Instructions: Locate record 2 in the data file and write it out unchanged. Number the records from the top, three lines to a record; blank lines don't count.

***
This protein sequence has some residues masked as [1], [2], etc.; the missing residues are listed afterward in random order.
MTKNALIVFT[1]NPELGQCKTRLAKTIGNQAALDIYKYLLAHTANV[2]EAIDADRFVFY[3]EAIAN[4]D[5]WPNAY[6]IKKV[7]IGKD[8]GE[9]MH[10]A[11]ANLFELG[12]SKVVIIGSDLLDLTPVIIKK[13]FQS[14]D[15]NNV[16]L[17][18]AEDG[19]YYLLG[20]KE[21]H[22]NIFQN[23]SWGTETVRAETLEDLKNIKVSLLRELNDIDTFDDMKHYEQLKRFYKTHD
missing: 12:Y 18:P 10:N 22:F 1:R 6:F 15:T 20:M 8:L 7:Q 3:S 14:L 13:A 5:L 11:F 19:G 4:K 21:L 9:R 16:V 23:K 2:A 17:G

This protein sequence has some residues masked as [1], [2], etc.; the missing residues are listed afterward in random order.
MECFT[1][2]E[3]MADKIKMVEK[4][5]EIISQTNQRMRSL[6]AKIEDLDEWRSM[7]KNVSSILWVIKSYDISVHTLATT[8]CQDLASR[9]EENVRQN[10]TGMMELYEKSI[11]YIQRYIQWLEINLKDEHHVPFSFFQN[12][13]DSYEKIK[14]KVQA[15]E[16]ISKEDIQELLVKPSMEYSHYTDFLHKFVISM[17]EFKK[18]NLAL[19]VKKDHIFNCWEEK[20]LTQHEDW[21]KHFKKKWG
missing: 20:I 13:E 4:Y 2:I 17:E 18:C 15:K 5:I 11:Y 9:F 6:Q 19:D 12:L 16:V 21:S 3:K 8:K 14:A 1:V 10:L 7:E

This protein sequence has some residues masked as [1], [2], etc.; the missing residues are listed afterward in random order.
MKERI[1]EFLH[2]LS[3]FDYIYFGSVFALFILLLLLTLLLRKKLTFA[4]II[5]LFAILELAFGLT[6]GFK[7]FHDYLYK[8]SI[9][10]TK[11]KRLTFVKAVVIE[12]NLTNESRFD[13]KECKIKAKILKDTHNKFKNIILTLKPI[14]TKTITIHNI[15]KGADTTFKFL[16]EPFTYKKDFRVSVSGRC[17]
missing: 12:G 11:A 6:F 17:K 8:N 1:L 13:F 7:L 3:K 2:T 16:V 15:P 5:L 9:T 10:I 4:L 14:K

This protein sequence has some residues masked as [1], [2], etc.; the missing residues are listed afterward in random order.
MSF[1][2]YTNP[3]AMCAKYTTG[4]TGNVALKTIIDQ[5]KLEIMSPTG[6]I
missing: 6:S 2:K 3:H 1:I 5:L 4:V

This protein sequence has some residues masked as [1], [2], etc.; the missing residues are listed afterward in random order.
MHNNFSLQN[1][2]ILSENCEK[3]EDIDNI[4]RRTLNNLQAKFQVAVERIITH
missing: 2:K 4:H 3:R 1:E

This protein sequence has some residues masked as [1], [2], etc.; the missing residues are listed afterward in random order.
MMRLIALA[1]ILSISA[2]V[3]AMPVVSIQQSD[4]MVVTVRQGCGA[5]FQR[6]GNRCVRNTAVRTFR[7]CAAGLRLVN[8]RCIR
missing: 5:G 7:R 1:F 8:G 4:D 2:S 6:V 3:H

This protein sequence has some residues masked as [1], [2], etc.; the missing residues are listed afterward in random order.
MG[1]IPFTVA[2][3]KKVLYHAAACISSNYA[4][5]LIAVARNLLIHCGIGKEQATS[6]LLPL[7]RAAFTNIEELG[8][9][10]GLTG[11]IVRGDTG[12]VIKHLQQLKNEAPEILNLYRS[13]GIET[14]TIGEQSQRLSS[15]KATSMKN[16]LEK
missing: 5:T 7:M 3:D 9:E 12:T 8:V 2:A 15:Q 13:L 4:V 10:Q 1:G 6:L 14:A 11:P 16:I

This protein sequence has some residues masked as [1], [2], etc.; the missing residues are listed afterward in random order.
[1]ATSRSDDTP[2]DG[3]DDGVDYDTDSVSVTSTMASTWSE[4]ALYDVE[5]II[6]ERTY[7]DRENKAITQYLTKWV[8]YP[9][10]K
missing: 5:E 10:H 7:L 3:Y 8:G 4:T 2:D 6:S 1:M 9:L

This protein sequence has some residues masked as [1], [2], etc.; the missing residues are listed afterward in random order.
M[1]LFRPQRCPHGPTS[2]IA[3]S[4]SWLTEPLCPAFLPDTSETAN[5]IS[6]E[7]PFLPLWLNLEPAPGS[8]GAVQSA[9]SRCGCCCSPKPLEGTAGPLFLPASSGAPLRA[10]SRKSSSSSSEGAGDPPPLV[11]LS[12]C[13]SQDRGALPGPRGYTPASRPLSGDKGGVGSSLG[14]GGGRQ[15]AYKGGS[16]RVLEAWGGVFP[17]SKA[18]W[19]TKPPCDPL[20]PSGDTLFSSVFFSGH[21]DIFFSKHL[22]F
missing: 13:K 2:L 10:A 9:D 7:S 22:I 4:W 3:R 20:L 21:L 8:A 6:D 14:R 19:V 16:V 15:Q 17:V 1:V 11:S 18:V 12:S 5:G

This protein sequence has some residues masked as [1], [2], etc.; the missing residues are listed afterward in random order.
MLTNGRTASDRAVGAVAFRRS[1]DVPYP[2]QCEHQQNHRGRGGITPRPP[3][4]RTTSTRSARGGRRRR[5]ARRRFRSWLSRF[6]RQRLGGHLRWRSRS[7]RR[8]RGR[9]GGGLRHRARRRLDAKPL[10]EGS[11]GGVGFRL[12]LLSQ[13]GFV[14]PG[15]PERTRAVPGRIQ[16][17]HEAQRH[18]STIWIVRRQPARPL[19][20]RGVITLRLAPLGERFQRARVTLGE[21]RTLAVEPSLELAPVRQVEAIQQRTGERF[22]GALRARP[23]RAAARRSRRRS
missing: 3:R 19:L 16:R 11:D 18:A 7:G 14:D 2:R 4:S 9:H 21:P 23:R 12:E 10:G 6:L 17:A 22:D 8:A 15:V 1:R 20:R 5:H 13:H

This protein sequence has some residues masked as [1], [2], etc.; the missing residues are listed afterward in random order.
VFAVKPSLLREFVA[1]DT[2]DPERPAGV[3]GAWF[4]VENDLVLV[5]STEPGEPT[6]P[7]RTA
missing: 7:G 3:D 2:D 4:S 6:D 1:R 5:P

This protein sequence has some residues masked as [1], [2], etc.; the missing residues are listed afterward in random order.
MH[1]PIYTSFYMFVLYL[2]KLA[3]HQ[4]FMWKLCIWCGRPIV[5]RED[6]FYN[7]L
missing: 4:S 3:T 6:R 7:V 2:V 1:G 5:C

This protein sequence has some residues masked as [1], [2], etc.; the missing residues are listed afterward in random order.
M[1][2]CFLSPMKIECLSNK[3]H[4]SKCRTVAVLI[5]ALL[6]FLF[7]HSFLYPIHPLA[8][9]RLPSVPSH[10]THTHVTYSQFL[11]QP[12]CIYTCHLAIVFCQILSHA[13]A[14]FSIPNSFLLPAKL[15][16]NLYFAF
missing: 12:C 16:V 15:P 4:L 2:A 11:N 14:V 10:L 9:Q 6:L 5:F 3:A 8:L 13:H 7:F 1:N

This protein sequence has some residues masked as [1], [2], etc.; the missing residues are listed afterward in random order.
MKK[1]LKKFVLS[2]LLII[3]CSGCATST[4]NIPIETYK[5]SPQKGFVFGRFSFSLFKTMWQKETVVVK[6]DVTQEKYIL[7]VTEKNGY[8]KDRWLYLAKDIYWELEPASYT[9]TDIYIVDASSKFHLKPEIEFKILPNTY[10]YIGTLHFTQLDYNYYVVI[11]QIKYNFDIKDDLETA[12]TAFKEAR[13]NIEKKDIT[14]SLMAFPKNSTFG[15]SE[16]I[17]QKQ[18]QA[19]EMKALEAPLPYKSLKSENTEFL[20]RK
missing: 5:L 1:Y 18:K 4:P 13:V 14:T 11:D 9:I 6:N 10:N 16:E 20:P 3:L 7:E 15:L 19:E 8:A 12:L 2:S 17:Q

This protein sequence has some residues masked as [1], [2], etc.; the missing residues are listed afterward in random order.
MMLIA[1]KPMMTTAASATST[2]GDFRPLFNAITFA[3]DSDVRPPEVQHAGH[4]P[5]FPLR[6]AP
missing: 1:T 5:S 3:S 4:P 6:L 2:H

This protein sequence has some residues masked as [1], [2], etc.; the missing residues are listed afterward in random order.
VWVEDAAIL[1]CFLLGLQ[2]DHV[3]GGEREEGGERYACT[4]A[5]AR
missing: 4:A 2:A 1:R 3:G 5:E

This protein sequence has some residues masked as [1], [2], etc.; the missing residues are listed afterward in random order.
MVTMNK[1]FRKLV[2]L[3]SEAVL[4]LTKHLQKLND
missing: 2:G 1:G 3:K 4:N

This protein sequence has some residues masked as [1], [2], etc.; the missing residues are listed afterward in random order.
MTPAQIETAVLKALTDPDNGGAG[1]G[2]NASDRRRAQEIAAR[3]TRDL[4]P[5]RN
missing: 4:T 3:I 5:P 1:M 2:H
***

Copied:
This protein sequence has some residues masked as [1], [2], etc.; the missing residues are listed afterward in random order.
MECFT[1][2]E[3]MADKIKMVEK[4][5]EIISQTNQRMRSL[6]AKIEDLDEWRSM[7]KNVSSILWVIKSYDISVHTLATT[8]CQDLASR[9]EENVRQN[10]TGMMELYEKSI[11]YIQRYIQWLEINLKDEHHVPFSFFQN[12][13]DSYEKIK[14]KVQA[15]E[16]ISKEDIQELLVKPSMEYSHYTDFLHKFVISM[17]EFKK[18]NLAL[19]VKKDHIFNCWEEK[20]LTQHEDW[21]KHFKKKWG
missing: 20:I 13:E 4:Y 2:I 17:E 18:C 15:K 5:I 11:Y 9:F 6:Q 19:D 12:L 16:V 21:S 3:K 8:K 14:A 1:V 10:L 7:E